[MUD-Dev] How much should be offloaded to Scripting?

Koster Koster
Thu Feb 12 17:38:50 New Zealand Daylight Time 2004

From: Brian Hook
> On Tue, 10 Feb 2004 18:05:16 -0500
> Dan Larsen <mortinmonikt at hotmail.com> wrote:

>> Now, my question is this.  How much of the game should I offload
>> onto my scripts, versus hard-coding it in the server?

> Well, that depends on what you want, right?  The more you have in
> a dynamic scripted environment the more customizable the game is
> by non-programmers, and you should be able to do "hot fixes" by
> dynamically reloading scripts on the fly.

I've been following this discussion, and I just want to play Devil's
Advocate here. I say that because I am a huge proponent of
scripting, but I've been bitten hard by it several times

Scripting is hard. We don't like to think of it that way, but it is.
This echoes an old debate from years gone by, when people would
frequently compare the LP and Diku codebases. There's a reason
there's more Diku-derived muds out there, and it's because it's
easier to develop content for systems that don't give you
scripting. Scripting is basically a great length of rope that you
can do all sorts of cool things with, but also lets you hang

Some of the key temptations that scripting can lead you towards:

  - custom-crafting content with scripts rather than having content
  fit templatized data formats

  - allowing development of systems by novices that call for a high
  level of technical skill

  - scripting typically doesn't come with the profiling tools that
  code does, so it's easy to create CPU-sucking scripts

There's more, but it boils down to the fact that I disagree with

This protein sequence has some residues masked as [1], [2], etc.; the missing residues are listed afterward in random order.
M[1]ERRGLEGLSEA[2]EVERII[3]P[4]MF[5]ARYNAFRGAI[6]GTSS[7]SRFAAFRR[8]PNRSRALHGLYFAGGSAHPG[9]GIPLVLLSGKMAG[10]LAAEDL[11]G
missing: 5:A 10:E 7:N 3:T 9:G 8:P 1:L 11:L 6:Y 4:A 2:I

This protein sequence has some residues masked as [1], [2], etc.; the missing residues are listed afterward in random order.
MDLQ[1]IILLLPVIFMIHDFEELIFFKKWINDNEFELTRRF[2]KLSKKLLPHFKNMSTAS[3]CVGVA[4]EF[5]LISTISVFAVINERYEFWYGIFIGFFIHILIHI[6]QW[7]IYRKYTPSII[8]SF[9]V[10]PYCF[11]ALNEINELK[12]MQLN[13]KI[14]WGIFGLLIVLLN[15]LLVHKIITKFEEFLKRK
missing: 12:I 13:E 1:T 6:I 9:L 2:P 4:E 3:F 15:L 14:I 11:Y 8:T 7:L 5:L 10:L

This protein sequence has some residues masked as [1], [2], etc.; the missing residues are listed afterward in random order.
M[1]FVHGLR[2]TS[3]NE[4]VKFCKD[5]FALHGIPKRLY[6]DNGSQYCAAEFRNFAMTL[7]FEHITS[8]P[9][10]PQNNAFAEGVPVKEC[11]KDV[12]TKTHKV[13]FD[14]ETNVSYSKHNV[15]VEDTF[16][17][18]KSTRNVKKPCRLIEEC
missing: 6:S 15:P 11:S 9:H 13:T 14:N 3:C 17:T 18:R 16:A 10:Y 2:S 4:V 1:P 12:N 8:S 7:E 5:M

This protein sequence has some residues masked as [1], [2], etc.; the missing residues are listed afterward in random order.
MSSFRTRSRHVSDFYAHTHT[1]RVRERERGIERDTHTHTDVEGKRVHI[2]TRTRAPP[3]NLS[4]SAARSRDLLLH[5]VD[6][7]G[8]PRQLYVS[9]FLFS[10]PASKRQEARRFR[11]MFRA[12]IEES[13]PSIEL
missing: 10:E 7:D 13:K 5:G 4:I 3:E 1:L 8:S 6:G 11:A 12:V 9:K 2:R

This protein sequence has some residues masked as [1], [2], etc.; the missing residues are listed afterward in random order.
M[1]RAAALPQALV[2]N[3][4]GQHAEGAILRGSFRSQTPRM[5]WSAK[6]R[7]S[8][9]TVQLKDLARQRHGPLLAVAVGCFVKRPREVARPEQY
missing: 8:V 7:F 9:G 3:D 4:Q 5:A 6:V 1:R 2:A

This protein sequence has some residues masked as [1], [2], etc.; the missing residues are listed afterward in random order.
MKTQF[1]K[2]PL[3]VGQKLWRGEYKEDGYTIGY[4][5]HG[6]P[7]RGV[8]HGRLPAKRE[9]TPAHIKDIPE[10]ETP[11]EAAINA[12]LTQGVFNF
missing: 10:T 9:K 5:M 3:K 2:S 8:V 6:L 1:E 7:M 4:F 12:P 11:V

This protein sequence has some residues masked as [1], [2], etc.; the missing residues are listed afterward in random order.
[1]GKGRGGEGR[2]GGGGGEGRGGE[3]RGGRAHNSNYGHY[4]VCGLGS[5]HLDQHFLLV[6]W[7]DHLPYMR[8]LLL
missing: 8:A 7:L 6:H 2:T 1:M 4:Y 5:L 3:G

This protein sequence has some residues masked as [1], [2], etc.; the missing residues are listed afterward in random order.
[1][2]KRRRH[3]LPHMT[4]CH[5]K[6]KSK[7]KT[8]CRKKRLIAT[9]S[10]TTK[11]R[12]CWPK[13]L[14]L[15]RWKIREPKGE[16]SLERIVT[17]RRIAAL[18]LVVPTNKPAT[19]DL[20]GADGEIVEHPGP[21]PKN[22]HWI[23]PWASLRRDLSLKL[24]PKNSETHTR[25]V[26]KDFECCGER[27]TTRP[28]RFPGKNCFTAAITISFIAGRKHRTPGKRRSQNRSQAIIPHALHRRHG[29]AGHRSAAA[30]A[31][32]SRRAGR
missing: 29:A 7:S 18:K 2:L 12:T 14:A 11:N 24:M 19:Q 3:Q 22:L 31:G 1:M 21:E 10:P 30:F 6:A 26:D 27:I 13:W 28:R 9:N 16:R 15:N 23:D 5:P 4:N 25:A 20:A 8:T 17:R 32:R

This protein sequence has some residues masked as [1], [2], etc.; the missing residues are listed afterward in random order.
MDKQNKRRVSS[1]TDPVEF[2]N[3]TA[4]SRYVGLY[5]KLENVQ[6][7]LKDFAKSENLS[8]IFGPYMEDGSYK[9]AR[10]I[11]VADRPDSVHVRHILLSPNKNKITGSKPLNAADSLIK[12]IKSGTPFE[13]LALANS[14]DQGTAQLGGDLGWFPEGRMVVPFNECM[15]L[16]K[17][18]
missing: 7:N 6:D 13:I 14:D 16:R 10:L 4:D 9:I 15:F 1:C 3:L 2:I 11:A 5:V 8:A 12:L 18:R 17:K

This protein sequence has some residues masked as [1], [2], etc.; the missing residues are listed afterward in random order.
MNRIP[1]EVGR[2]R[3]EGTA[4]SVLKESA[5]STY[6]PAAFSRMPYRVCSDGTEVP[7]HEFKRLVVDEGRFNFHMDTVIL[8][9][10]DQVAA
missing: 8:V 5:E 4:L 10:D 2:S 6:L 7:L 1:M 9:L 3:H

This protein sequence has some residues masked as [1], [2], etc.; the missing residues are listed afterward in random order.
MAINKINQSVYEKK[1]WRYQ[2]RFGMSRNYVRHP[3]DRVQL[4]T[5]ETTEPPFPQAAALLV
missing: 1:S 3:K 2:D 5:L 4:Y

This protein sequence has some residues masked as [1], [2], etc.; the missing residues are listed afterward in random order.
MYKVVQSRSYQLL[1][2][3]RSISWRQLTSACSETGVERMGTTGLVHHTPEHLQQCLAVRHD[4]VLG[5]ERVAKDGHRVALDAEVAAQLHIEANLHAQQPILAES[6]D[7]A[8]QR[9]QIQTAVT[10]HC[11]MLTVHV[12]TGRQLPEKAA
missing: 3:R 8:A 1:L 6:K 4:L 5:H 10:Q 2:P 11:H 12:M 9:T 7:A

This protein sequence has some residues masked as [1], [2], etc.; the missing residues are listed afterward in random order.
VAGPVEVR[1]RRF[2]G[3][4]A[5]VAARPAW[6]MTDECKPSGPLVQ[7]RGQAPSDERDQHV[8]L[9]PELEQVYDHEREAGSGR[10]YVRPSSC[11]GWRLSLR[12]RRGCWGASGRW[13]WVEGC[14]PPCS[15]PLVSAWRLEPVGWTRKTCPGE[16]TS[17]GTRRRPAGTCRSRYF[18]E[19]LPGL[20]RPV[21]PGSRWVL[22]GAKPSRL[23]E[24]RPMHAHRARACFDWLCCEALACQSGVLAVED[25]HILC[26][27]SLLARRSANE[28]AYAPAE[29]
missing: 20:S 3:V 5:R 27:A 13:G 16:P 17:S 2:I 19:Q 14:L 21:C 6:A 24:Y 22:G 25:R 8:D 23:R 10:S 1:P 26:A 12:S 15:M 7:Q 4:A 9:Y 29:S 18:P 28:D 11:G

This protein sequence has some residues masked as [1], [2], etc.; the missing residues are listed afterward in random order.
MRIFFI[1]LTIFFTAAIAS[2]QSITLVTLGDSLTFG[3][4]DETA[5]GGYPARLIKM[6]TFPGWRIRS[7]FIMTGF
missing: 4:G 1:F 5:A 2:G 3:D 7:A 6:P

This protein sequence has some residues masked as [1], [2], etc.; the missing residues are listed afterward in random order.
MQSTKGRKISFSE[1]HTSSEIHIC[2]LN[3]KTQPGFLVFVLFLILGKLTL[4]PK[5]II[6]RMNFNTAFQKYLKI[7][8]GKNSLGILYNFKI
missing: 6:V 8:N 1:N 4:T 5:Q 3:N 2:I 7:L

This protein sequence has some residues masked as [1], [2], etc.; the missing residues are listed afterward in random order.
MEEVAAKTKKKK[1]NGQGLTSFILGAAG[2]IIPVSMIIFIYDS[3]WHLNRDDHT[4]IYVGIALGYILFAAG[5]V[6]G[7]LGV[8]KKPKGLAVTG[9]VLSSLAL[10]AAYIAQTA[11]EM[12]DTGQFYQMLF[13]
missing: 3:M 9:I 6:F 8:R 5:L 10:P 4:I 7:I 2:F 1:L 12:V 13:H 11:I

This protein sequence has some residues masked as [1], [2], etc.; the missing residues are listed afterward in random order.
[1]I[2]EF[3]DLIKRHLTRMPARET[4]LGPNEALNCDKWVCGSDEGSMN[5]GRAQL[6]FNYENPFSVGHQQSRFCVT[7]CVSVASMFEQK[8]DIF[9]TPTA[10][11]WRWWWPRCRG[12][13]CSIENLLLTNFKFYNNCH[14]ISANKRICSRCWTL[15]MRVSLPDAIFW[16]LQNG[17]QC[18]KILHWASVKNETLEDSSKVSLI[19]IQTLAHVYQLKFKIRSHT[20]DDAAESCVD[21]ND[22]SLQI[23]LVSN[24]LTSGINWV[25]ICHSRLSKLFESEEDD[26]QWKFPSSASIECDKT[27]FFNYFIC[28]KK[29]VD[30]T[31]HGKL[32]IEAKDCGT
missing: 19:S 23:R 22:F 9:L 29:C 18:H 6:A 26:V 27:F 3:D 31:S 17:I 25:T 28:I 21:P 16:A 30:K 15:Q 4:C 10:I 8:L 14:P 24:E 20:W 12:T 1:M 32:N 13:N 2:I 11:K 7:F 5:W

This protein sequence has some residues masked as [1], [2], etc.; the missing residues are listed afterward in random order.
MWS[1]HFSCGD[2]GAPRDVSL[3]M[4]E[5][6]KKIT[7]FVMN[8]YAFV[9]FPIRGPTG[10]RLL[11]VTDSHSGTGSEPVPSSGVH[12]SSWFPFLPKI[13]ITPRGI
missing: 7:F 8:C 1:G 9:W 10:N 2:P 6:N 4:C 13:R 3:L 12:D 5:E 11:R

Brian here. The game that is most customizable by non-programmers
isn't the one that is scripted. It's the one that has the best
fill-in-the-blank system. Making tables more robust tends to avoid
all of the above problems.

The one that is really killer is having your main content pipeline
running through scripts. I speak from experience. For example, it's
a lot easier to fill out reset tables than it is to deal with a
spawn script that gets attached to objects.

My personal take on it is that you should have a robust scripting
engine that can do anything in the game. Then you don't let most of
your imms use it. Make the main content pipelines be data-driven as
much as possible, and in fact, the more rigid they are, the more
content you'll get. Burn the flexibility where you really want it,
but don't give people overly complex tools for the problem they need
to solve. Most of the problems in muds can be solved with simple

As a concrete example--I'd much rather hardcode the basic combat
engine, and provide script hooks to embellish its behavior, than
code the basic combat engine in script. It'll just lead to more
people touching it than you want, more cruft being added to it, and
odds are, you don't need the basic combat system to change that
often once you get it nailed. Plus, you'll want the speed anyway.

You can ameliorate these issues with management. But you could also
just not create the management problem in the first place.

MUD-Dev mailing list
MUD-Dev at kanga.nu

More information about the MUD-Dev mailing list